Blue Cheer gets a ‘second time around’

By Gus Bode

Blue Cheer gets a ‘second time around’

The main idea behind music is to convey an emotion or idea that the artist or band wishes to produce. That is pretty much true with most musicians, but rarely does the music itself take on a form other than simply constructed noise.

The artists whose music did just this are held in high esteem by music enthusiasts the world over for their sheer genius in creating music that can take on a life of its own. One band, however, Blue Cheer, was not as fortunate as its peers in this category.


The San Francisco-based power trio Blue Cheer bombarded the bay area with a sonic assault unheard of at the time. Although the band has pretty much faded into obscurity, some of the band’s work is still being produced by Mercury Records.

“Vincebus Eruptum”, although only six songs long, contains an ideal documentation of the transition from rhythm and blues into a rather rudimentary form of heavy metal. The first track, a cover of Cochran’s “Summertime Blues,” is a prime example of how bands in this period began taking classic radio hits and modifying them to fit their own means.

Unlike the song’s slick, mainstream predecessor, Blue Cheer’s version has a dominant, groovy bass line accompanied by blistering vocals and steely guitar hooks. Rather than paying homage to Cochran, this band’s rendition actually gives the song new life.

Spin magazine claims that “Vincebus Eruptum” is one of the heaviest albums of all time. Spin also made the allegation that it was a precursor to the heavy metal masterpiece, the self-titled Black Sabbath debut. Although there is a certain heaviness to it, it has more of an R&B appeal, similar to that of The Who rather than the drudging power chords behind Sabbath’s debut.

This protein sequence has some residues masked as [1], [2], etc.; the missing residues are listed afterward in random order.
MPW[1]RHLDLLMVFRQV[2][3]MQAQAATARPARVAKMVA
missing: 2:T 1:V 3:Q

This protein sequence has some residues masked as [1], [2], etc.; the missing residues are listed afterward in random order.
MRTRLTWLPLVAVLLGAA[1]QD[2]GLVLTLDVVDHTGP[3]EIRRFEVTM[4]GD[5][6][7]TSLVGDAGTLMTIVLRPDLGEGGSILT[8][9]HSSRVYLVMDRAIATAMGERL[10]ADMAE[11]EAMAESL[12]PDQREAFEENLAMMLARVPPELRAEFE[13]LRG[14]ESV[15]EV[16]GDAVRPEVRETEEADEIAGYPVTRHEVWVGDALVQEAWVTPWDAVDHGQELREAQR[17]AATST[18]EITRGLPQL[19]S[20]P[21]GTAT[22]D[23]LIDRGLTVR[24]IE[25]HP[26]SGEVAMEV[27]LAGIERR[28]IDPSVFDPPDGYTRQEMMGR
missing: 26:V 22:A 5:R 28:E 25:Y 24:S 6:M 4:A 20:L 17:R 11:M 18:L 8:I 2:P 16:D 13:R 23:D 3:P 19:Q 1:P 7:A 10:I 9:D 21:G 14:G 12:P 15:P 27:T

Each song on the album marches onward through four songs with an unyielding ambition to not only serve as a symbolic gesture of vocalist Dick Peterson’s lyrics. It also serves as a living, breathing entity all its own. As the album continues, Blue Cheer becomes less and less a group of three men, but more and more a living, breathing beast by the name of Blue Cheer.

The final song, “Second Time Around,” serves as this beast’s swan song. Mainly instrumental, it lingers on, teetering precariously on the edge of a musical void. The band/album/beast doesn’t want to go down easily, and the passion and intensity of the music reflects this.

Distortion and feedback are the medium by which Blue Cheer creates its sonic tapestry, woven with crashing cymbals and screams emanating from the amplifiers. Rather than simply dissipating into the psychedelic ether of the late ’60s, these revolutionary sounds and methods of guitar manipulation are immortalized on this fine CD. Although the band is no more, the fruit of its efforts can be seen and heard even to this day, showing that the beast called Blue Cheer did not die in vain.